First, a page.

As reported by the New York Times and other media outlets, Virginia Tech University has just announced research findings showing that a texting driver is 23 times more likely to get in an accident than a non-distracted driver, significantly exceeding the risk of any other mobile wireless activity.
In conducting the study, the Virginia Tech Transportation Institute (VTTI) monitored the cabs of long-haul trucks with video cameras for 18 months and for over six million miles of driving.
The study found that texting drivers took their eyes off the road for about five seconds, the longest duration of eyes-off-the-road time of any cell phone task. This amounts to the equivalent of traveling the length of a football field at 55 mph without looking at the roadway. This greatly increased the chance of the operator getting involved in a “safety critical event,” such as a crash or near crash. And just the act of cell phone dialing was about six times more likely to lead to an accident.
The Virginia Tech study also suggests that drivers talking on or listening to cell phones may only be slightly more at risk that non-distracted drivers. The Virginia Tech findings are somewhat at odds with various other studies, including the preliminary National Highway Traffic Safety Administration research findings, which concluded that hands-free operation could still pose serious dangers of automobile injury.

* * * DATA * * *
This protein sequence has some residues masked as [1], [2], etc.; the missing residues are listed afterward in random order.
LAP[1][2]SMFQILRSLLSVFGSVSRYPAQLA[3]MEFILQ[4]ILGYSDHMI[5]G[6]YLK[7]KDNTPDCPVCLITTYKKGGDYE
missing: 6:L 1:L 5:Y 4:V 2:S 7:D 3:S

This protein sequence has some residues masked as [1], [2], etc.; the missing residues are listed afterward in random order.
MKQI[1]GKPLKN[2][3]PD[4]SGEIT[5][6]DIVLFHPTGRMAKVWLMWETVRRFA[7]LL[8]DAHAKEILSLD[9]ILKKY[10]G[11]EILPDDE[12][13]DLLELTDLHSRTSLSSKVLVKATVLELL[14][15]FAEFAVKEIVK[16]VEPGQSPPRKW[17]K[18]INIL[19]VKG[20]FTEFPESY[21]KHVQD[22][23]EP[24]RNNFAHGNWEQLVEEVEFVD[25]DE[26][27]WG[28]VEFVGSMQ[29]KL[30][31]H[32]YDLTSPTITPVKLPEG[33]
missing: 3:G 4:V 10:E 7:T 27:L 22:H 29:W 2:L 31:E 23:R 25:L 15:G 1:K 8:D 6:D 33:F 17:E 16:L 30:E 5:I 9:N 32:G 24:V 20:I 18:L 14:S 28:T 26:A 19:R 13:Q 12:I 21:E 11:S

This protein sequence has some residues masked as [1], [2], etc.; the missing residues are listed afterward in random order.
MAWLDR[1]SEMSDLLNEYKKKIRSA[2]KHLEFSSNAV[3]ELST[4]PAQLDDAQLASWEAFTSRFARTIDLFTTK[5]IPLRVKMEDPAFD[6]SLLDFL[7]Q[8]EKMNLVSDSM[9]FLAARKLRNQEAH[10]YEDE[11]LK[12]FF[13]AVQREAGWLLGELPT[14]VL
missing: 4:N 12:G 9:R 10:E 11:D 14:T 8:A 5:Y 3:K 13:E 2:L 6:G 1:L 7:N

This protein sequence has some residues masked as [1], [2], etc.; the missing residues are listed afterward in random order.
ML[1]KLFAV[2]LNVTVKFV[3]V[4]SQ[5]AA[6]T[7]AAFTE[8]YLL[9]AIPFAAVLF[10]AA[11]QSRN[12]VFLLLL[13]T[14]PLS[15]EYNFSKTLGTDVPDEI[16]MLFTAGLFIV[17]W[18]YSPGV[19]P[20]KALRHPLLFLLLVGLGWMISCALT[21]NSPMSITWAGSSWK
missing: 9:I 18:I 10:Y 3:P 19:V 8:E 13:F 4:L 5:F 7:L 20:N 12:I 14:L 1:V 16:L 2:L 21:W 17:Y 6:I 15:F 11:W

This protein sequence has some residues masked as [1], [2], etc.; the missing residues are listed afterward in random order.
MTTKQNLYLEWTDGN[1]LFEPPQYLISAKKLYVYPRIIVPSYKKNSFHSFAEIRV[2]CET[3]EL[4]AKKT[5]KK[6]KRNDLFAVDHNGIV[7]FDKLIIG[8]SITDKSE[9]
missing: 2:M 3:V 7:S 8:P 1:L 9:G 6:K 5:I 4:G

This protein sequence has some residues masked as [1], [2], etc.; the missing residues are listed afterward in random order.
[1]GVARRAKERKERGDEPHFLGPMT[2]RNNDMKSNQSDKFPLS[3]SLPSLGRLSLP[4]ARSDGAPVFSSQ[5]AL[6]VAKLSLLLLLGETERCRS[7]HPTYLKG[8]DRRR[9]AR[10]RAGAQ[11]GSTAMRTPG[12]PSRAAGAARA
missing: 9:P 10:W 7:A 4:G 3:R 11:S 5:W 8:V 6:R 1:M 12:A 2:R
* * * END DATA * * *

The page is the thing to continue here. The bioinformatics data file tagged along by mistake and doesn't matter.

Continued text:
The full data will be released once the peer review process reaches completion.
VTTI researchers maintain that the real key to significantly improving safety is eyes on the road. Cognitive distractions (including emotional conversations, books on tape, and other tasks) can have a measurable effect in the laboratory but the actual driving risks are much lower, they claim. However, headset cell phone use is about as risky as hand-held use for those headset devices that still require answering, dialing, and other manual functions that distract the person behind the wheel.
VTTI also recommends that cell phone use of any kind should be banned for newly licensed teen drivers. According to VTTI studies, teenagers are four times more likely to get into a cell phone-related crash or near crash than their adult counterparts.
VTTI has another study in the hopper for light vehicles; results should be available later this year.
The Commonwealth of Virginia and 13 other states currently ban texting while driving.
Unfortunately, car accidents from distracted drivers cause serious injuries and death every day across the state of Virginia. If you–or someone you love–have been injured in an automobile accident, do not hesitate to get in touch with the Personal Injury lawyers at the Law Office of Richard J Serpe, PC.
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